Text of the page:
The UNC Charlotte Urban Institute has an article up at the PR Firm, EducationNC called, “Mapping NC student grade-level and subject proficiency by district, 2013-14”
I’m looking at this article from the perspective of a ‘setting of the stage’ prior to the release of the 2014-15 scores. Remember, the EOG’s have been Common Core aligned for this year and the scoring and school grading systems monkeyed with. I anticipate triumphant op-eds and announcements of huge score gains… based on a system now set up to facilitate that outcome.
There is a breakout by district of reading proficiency percentages based on the Common Core aligned North Carolina EOG (End of Grade) test.
The article is preceded by a big map of the state with sliding menu items to look at various data points. One data point they have under the map is stagnant: STATEWIDE: 60.2%.
Also, only 11 districts breached the 70% mark. Wake county barely squeaked over the line with 70.1%.
For the reading, twenty one districts scored below 50%, including Weldon county schools, which had the lowest percentage of 26.7%. North Carolina’s other large district, Charlotte-Mecklenburg, only scored 61.6%
Switching to the 3rd grade math, only 60.9% scored proficient. Over twenty five districts scored under 50% on the math, with Weldon schools last again at 29.3%.
But.. But.. COMMON CORE!? READ TO ACHIEVE!?
Related item on Opting Out of the tests over at Instapundit:
The federal do-gooders who framed No Child Left Behind back in 2001 never envisioned that parents would take exception to their mandate that every child in grades three through eight (and once in high school) face annual math and reading tests. So the law is entirely silent on what happens if, as is happening now for the first time, thousands of parents across the country pull their kids in protest.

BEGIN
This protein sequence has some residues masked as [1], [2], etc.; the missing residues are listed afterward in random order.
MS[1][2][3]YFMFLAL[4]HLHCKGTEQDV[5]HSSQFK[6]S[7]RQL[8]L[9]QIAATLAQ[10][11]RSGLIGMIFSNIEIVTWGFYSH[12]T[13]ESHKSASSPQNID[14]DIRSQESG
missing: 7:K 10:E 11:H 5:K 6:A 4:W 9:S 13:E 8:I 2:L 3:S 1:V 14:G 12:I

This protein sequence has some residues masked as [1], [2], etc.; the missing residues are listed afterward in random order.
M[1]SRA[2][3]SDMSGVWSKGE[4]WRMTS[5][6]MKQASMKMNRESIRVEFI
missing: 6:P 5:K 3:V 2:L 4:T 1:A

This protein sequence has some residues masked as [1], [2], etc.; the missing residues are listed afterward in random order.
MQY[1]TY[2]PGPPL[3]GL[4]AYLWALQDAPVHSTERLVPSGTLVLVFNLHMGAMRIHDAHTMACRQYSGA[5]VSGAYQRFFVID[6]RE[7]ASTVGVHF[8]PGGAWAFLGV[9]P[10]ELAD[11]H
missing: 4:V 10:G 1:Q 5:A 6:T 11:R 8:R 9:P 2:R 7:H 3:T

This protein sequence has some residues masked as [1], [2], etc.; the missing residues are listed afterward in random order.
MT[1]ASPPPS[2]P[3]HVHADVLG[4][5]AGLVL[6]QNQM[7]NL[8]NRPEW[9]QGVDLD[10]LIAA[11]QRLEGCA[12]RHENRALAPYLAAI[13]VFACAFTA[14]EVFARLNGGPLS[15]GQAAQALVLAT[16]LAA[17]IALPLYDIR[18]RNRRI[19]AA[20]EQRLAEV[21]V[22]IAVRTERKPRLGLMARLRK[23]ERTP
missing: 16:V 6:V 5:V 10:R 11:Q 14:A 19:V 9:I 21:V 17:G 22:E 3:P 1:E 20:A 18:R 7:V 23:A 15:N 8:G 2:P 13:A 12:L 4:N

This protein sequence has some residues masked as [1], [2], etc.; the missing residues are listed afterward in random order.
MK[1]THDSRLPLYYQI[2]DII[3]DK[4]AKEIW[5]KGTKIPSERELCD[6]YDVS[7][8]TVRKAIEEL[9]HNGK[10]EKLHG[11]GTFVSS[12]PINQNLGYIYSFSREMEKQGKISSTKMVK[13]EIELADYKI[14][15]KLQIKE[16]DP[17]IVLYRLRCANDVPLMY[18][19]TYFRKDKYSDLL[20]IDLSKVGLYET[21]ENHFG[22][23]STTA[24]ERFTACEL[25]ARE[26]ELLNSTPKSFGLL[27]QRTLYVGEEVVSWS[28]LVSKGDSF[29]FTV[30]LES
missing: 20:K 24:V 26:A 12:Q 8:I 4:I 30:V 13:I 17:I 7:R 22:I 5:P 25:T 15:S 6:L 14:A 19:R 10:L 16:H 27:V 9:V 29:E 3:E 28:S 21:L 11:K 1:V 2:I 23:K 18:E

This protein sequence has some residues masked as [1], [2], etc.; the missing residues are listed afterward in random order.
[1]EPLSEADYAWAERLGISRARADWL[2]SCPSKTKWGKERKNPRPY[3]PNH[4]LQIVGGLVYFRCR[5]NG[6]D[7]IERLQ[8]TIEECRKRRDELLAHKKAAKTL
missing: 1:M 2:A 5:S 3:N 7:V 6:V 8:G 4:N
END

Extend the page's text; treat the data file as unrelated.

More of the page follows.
It’s hard to convey just how extraordinary this is. So here are a few snippets from just the past week’s news. In Germantown, Wisconsin, 62 percent of public-school students are sitting out tests. The district has been a hotbed of Common Core opposition, with a local school board among one of the handful nationwide to reject Common Core and decide to run with its own, higher-quality, curriculum. In Maine, “Cape Elizabeth saw 32 percent of its eighth-graders, 18 percent of its seventh-graders and 64 percent of its high school juniors opt out. There are many examples of high opt out rates across the state, but a reliable statewide tally isn’t yet available.” A bill to secure parents’ right to excuse their kids from mandatory tests recently passed the Delaware House 36 to 3 after a blaze of opt-outs left local schools scrambling. “A wide-ranging bill that would eliminate [national Common Core] tests in Ohio and limit state achievement tests to three hours per year passed the House 92-1 on Wednesday,” reported the Columbus Dispatch.
This is nowhere near a set of isolated incidents. In Washington state, every single junior at Nathan Hale High School (natch) refused state tests this spring. Somewhere around 200,000 children refused tests this spring in New York and, contrary to race-baiting from U.S. Education Secretary Arne Duncan, substantial numbers of these defiant parents were not white rich people. FairTest, a lefty organization not keen on rigorous data, nevertheless keeps compiling an impressive number of similar news stories each week.
What does this mean? Does it matter? While the opt-out numbers are unprecedented in American history, they still represent a very small proportion of U.S. schoolkids. I think they do matter, and that they signal many Americans are ready for Murray’s civil disobedience project. Here’s why.
So should I buy tar, feathers, and pitchfork futures? Sounds hopeful!